Press vertically and horizontally both days, this would also encompass all elbow extension exercises – skull crushers etc.

The reason many will do well deadlifting once per week as they can often lift more weight in this lift and as such will cause more metabolic disturbance.

Taking in to consideration what is above you can guess where 5-3-2 is going.

Yep, more frequency for people with more experience who fall in the intermediate level and need more exposure to the movements.

Depending on goal you may find you squat 3 or 5 times per week, the sam gif true for pressing/pulling it might be 3 or 5 days, you can adjust this as you need to.

Example:

Press/Pull 5 days per week
Squat 3 days per week
Deadlift 2 days per week

Over the years it has been shown that more often than not the more frequently you train something (the more exposure it has to training stimuli) the stronger it is and the more developed the muscle/area/movement looks.

Now these guidelines aren’t gospel, they’re just a guide to give people some direction.

What is 1-1-1 then?

Yep, you’ve probably worked it out.

You may even find that you’re one of the luck ones who can train things once per week and make progress, if that is the case then stick with what works because there is no sense in fixing what isn’t broken. If this is you, just make sure each session you give it your all for maximal progress, due to the low frequency you will need to hammer the muscle to hit your required volume/intensity/work capacity needs.

In terms of my own training I will tell you that higher frequency has very much helped me gain high levels of strength relative to my size (what is needed for the combative sports is partake in), however when I dropped my frequency – it was still a minimum of twice per week per muscle group – I made more hypertrophic progress, this was due to not only a different style of training but also eating in a caloric surplus*.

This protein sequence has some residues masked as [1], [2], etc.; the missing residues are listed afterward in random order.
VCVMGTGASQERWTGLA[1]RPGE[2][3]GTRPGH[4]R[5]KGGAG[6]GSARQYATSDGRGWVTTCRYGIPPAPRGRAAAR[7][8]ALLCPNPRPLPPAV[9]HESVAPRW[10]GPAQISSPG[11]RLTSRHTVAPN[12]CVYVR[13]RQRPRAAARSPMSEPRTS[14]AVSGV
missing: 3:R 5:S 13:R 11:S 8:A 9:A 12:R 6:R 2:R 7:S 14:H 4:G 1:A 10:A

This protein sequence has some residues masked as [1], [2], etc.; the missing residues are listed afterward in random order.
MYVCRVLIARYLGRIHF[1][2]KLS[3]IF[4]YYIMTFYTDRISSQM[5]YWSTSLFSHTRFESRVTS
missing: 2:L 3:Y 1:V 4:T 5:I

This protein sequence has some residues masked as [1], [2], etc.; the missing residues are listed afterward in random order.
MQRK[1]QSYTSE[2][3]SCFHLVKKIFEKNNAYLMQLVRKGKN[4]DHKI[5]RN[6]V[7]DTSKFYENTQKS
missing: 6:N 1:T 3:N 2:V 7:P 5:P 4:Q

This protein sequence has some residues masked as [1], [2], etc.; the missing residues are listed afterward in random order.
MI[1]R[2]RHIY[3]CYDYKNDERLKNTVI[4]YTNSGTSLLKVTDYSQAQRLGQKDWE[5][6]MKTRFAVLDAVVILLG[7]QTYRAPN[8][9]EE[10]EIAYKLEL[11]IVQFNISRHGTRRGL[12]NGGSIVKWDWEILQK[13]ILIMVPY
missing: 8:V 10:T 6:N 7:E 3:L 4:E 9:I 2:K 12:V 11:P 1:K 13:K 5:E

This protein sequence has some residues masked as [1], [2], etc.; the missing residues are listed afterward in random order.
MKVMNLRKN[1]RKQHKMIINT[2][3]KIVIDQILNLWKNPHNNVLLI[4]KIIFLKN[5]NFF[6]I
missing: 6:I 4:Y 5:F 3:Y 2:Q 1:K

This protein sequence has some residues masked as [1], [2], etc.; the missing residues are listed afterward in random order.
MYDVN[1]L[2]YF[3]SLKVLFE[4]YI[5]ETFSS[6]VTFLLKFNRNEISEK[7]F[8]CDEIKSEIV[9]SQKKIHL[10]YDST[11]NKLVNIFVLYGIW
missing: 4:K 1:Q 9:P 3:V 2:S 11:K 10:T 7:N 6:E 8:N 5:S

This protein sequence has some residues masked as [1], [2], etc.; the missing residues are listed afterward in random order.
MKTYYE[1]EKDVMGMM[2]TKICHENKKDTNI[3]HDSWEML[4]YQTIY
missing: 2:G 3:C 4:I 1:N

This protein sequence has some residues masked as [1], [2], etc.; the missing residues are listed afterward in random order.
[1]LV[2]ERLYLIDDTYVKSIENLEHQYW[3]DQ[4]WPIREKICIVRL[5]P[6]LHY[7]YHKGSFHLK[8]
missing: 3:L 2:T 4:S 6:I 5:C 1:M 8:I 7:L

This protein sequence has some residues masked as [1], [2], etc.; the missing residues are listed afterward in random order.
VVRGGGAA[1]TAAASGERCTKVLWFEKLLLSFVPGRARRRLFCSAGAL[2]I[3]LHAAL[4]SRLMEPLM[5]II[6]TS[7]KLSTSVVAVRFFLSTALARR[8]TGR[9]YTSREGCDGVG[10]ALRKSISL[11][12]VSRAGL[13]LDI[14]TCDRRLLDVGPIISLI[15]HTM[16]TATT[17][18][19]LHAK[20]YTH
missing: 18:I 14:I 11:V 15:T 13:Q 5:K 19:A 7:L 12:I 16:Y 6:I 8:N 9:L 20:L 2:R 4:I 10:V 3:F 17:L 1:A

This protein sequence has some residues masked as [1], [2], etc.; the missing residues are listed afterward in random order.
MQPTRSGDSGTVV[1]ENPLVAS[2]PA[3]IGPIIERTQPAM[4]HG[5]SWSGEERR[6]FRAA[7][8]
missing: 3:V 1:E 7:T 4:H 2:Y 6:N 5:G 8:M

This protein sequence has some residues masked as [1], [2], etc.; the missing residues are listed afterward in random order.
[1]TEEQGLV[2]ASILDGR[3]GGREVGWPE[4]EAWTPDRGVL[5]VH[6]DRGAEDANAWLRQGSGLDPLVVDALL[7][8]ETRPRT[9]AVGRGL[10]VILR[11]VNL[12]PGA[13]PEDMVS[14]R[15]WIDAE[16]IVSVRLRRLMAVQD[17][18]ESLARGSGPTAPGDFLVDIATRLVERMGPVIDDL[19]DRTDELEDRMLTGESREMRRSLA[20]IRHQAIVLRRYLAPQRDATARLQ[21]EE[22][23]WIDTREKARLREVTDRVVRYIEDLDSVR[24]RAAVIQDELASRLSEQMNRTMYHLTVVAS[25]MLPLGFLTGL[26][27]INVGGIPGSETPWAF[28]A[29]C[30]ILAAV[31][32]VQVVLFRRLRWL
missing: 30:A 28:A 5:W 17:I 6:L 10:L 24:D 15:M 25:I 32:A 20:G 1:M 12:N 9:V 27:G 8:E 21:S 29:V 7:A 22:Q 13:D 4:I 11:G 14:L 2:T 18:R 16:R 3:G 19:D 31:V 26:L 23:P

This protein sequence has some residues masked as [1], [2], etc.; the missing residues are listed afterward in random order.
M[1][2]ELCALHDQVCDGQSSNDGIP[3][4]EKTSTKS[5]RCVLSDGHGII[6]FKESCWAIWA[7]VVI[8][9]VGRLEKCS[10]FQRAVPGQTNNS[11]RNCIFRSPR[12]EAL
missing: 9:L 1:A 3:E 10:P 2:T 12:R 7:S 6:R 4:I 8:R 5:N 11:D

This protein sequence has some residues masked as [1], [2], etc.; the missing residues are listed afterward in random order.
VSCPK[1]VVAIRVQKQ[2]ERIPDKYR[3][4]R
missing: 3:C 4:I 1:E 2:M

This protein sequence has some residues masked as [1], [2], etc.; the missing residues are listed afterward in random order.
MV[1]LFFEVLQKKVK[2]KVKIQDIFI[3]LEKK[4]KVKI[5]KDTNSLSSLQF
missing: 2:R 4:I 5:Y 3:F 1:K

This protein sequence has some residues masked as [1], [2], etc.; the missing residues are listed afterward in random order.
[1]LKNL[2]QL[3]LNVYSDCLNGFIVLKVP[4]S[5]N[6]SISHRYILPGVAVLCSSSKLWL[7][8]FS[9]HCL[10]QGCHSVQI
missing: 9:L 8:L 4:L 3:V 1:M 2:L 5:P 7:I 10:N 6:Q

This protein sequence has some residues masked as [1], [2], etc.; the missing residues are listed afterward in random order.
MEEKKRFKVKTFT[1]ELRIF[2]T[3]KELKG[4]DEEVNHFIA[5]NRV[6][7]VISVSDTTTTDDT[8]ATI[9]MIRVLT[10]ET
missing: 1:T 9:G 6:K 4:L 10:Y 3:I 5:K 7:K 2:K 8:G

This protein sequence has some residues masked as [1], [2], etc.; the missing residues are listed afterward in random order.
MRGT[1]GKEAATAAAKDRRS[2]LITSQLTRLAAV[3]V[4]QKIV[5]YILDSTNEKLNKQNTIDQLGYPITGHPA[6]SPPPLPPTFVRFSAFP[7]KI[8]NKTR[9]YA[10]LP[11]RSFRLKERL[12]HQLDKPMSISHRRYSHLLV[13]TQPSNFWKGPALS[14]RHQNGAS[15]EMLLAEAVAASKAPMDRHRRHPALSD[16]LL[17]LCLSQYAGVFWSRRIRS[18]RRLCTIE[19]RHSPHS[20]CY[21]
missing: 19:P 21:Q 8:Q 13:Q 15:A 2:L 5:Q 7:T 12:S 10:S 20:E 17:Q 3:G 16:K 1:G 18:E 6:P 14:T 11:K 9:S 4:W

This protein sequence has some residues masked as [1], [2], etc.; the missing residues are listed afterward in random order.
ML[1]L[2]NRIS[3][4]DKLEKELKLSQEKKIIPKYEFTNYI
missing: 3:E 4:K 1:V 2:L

*You need to be in a calorie surplus to gain weight, you’ll struggle if you’re not in one, regardless of set or rep range. If you want to shift fat you can train int he same way you will just need a caloric deficit, fact.

Take a look at your training and compete the frequency of your lifts to what body parts you have developed the most, you’ll probably find the ones you train the most are the best, or as some might say “Those are you naturally strong areas” – well duh, you train them more, they’re going to be stronger than the ones you avoid.

Training is all about learning, applying and adapting until you find what work best for YOU.

Let’s get started.

Ross

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Rouge One & Online Coaching

Yesterday I went to see Rogue One.

It was epic. Legitimately one of the best Star Wars films since the originals.

You should go and see it, immediately!